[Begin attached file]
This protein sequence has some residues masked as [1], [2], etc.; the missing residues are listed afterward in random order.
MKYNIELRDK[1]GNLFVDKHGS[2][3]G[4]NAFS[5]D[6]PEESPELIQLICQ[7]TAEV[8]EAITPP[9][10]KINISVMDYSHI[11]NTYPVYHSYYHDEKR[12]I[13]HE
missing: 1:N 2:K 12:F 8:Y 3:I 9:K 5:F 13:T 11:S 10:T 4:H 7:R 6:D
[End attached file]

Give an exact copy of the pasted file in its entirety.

This protein sequence has some residues masked as [1], [2], etc.; the missing residues are listed afterward in random order.
MKYNIELRDK[1]GNLFVDKHGS[2][3]G[4]NAFS[5]D[6]PEESPELIQLICQ[7]TAEV[8]EAITPP[9][10]KINISVMDYSHI[11]NTYPVYHSYYHDEKR[12]I[13]HE
missing: 1:N 2:K 12:F 8:Y 3:I 9:K 5:F 13:T 11:S 10:T 4:H 7:R 6:D